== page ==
Alternatively, Leave has received the gift of the Supreme and High Court reminders that the UK does indeed have a form of written constitution in the 1688 Bill of Rights. That set in place the developments that led to the constitutional monarchy, the rule of law not fiat, trial by jury, habeas corpus. The Bill of Rights is the inalienable DNA of the United Kingdom. The whole purpose of Leave was to bring law-making back home, to “bring back control” of UK laws, of policy, of migration, and everything else to Westminster. The vote of June 23, 2016 was not a vote for a Potemkin Westminster but for a greatly strengthened Westminster. Leave also has the opportunity of revising the House of Lords, packed with placemen from both parties more interested in its attributes as a fine town club, than as a powerful and legitimate branch of the legislature, capable of making the Whitehall Sir Humphrey’s tremble in their boots. Were it not for “Hologram May”, as Parris with some justification calls her, this prospect would be seized as a demonstration that a modernising conservative party can also be radical.

Third, the Heath strategy has not failed in terms of its economic components. The UK ranks high in the ranking of places to do business. Singapore is No 1. That is the benchmark, along with other leaders ahead of the UK, against which economic policy could be judged. Susan Strange long ago pointed out that the acquisition of territory was no longer a measure of status. Much more important was to ensure that the domestic market was treated as a platform capable of permanent improvement, and promoted not by a laissez faire policy, but by a business friendly set of government policies that make the location attractive for local and foreign business to do business in.

But the Heath strategy can only record partial success in opening markets in the EU. The internal market exists for farm and manufacturing goods, reflecting French and German domination of the organisation.  Britain, as a production platform, sells a record amount of manufactured products into the EU, but-as mentioned-runs a massive deficit with the EU. Much of this is due to the propensity of British governments to grasp for Keynesian texts of deficit pump-priming in the event of downturns, boosting consumption at the expense of savings, that in turn is interpreted into an excess of imports over exports. Germany has presently forced restEU into the opposite trend: when in recession, double down on consumption, boost savings and raise exports over imports. Currently, the EU is running a large surplus with the UK, and a $150 billion surplus with the US. President Trump has spotted the policy, and is quite capable, if the dollar soars and the deficit widens, to slap on tariffs or quotas. The motto is: if mercantilist countries play first to their domestic audience, liberal market countries can do so too. By its internal inertia, Germany is creating problems not just in the EU, but worldwide.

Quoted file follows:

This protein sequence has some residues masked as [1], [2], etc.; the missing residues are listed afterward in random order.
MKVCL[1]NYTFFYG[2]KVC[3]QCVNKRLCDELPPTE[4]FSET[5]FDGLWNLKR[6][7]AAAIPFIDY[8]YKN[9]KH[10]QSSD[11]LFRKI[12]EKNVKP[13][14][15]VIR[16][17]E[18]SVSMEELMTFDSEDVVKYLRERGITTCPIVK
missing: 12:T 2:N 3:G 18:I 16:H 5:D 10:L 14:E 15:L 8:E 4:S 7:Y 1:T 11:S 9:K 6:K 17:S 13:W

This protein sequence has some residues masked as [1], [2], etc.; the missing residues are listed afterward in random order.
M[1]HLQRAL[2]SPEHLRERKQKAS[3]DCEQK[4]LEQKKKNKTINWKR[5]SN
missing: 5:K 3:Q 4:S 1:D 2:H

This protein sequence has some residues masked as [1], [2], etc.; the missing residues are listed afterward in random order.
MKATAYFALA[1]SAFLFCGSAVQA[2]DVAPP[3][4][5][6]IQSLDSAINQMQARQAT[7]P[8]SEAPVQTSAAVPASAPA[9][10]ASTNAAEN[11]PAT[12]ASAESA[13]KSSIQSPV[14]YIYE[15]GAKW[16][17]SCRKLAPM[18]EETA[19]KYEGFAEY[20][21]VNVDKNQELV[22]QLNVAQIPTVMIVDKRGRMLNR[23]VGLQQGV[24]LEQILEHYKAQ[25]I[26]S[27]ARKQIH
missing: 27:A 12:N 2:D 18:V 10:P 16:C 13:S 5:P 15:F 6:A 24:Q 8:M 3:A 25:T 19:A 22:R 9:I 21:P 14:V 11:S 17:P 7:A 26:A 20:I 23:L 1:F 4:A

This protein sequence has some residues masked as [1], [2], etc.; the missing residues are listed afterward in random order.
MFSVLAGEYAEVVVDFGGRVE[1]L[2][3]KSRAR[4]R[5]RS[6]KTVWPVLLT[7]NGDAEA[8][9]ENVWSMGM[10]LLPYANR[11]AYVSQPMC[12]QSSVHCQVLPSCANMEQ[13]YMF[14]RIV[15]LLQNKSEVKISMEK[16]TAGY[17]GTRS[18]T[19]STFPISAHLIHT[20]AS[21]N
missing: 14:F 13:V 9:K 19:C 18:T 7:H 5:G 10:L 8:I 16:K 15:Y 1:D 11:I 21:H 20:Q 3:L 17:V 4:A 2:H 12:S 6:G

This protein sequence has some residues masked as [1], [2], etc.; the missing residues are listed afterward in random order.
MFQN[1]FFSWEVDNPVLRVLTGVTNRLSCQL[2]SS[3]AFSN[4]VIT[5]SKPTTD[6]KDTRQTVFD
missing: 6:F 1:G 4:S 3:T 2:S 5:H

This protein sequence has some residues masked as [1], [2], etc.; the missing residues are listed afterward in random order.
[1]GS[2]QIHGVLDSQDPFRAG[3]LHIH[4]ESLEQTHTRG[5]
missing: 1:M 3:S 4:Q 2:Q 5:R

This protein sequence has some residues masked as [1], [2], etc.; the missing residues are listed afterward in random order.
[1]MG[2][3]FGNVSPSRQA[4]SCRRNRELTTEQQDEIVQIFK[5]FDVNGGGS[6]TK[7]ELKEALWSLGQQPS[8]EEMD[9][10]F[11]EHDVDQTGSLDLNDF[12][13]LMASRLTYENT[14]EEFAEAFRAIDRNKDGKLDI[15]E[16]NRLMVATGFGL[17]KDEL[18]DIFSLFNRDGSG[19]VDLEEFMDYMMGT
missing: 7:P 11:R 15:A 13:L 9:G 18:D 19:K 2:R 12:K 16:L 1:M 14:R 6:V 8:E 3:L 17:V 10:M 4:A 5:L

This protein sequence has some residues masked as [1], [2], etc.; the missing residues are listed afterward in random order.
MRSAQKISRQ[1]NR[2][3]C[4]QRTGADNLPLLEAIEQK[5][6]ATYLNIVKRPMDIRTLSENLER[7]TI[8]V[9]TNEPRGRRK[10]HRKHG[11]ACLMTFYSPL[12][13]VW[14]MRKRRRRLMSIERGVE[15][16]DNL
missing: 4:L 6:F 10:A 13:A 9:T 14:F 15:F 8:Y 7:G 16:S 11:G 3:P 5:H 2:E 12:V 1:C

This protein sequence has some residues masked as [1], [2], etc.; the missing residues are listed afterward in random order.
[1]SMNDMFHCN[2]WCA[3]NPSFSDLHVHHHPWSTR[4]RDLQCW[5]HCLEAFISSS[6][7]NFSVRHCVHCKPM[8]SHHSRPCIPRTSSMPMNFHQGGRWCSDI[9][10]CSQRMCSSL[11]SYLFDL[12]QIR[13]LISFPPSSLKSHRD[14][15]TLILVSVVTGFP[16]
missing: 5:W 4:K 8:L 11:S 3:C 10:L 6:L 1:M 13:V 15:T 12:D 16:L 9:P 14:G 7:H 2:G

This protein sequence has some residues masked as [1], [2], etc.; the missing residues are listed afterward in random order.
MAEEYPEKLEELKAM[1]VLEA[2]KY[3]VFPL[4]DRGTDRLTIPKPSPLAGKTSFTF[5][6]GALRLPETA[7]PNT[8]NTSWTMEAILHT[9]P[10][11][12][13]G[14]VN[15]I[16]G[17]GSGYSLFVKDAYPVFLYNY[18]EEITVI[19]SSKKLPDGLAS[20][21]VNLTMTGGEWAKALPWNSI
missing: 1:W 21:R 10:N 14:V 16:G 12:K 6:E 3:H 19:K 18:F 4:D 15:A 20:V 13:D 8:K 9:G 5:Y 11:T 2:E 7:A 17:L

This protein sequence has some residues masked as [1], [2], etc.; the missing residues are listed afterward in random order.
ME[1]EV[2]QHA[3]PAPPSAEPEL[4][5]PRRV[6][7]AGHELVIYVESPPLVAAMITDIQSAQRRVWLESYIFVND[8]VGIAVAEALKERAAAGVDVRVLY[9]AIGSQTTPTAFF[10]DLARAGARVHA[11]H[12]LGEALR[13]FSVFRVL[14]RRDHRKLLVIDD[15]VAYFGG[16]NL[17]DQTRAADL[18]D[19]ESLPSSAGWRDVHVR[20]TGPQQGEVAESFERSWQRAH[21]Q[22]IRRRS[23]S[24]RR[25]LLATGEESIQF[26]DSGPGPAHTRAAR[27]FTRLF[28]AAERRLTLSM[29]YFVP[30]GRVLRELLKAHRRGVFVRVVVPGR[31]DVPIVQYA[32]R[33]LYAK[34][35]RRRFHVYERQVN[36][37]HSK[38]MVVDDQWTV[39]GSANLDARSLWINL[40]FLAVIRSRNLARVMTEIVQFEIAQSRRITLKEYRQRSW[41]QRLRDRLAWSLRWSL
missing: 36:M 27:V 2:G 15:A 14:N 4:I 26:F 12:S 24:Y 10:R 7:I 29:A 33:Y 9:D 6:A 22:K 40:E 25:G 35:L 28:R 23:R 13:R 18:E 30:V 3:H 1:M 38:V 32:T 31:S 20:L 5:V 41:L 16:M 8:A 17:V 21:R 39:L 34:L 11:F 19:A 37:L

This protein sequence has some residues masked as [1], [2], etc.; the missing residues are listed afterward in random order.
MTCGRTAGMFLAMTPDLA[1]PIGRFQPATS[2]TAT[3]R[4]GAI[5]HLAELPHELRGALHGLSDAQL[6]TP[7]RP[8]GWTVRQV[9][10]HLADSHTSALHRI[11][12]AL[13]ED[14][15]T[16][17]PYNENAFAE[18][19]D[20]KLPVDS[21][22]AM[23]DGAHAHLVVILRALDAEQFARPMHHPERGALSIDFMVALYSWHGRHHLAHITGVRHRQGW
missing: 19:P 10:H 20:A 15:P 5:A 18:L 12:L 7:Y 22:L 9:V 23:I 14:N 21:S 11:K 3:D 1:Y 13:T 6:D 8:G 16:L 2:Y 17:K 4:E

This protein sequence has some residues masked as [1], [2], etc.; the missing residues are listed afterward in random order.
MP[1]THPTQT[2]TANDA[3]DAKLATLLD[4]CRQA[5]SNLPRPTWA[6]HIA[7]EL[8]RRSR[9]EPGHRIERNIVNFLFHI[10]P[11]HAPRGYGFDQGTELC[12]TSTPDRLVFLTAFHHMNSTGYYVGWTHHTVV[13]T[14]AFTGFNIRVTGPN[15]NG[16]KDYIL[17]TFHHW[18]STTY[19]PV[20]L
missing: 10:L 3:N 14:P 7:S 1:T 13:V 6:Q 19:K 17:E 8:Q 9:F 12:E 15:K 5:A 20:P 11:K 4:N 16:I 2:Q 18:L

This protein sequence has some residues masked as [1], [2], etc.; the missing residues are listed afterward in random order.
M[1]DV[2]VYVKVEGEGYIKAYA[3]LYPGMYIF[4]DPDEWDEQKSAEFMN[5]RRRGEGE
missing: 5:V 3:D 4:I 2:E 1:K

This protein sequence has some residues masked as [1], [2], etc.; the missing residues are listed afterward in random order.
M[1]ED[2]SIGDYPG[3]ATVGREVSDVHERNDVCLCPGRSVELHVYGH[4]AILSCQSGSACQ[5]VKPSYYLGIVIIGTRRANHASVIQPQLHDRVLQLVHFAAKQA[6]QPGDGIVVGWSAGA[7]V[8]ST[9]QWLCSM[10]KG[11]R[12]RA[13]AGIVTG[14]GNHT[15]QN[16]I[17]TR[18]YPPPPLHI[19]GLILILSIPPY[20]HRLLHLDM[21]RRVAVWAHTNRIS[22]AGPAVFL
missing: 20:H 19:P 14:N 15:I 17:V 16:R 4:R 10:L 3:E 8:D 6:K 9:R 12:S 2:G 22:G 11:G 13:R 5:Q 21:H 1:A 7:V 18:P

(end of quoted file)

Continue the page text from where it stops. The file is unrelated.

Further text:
Not least, the Heath strategy for a post imperial UK was backed by powerful City interests.  Perusal of the newspapers of 1973 reveals clearly how much the strategy was led by the City; given the inefficiencies and  overmanning of strike-prone and nationalised British industry, there was much less enthusiasm for market opening in the manufacturing Midlands of the UK. The efficiencies were hugely increased as a result of the Thatcher revolution; de-industrialisation had to await the advent of the Blair-Brown government, when Brown bet the firm on finance, gave the Bank of England “independence”, and clamped on a supervisory framework which folded as soon as the 2008 financial crash came round. Furthermore, neither Germany nor France want  London in on their financial services, though they do need London for their wholesale business. One unintended consequence of the Heath strategy has been to make the UK a major, for the moment, the major global financial centre. A Leave strategy would make it possible for the UK to devise rules for its own benefit, rather than have rules imposed on it by a Berlin, Paris and Brussels who frankly are not happy with “cosmopolitan “finance.